Duncan and I stood on the edge of the park, the sky on one side of us blue and hot, a wide, foaming wave of churning black clouds on the other. The wind had picked up and tried to whip the cap from my head, so I pulled it off, scrunched it up and crammed it into my back pocket. The sporadic whipping of the wind was just as hot as the air rising from the street before us. Duncan leaned into it and his nose twitched as he pulled the scents from it: paint from the buildings, fast food from the Carl's Jr., freshly mowed grass from the golf course and a myriad of other things I know nothing about. I looked up at the slowly breaking wave, its crest white and jagged, miles high and as wide as the Colorado sky and pulled on the leash.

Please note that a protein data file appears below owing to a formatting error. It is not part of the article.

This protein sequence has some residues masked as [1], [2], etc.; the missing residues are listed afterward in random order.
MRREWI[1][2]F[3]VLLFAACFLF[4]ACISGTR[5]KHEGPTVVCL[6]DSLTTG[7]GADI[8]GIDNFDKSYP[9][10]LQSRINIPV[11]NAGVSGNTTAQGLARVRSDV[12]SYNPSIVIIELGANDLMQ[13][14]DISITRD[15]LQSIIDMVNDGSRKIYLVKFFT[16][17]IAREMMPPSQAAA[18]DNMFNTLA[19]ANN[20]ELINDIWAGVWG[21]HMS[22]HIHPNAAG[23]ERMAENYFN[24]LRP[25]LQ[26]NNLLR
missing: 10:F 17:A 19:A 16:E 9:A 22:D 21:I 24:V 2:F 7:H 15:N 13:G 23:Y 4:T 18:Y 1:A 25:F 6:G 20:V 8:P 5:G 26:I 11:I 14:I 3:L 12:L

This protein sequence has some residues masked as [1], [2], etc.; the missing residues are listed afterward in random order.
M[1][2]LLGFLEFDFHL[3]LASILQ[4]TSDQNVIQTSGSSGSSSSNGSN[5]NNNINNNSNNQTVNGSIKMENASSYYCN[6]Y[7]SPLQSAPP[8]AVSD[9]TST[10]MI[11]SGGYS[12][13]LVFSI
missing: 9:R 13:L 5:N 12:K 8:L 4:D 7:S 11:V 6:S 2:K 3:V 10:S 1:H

"Let's get inside, Dunc. There's a storm coming and I don't like the look of it one bit." He resisted until the first faint clap of thunder rolled across the sky and into the ground. Then he turned and we hurried back to the safety of the apartment.
There is a storm coming and I do not know where we will land.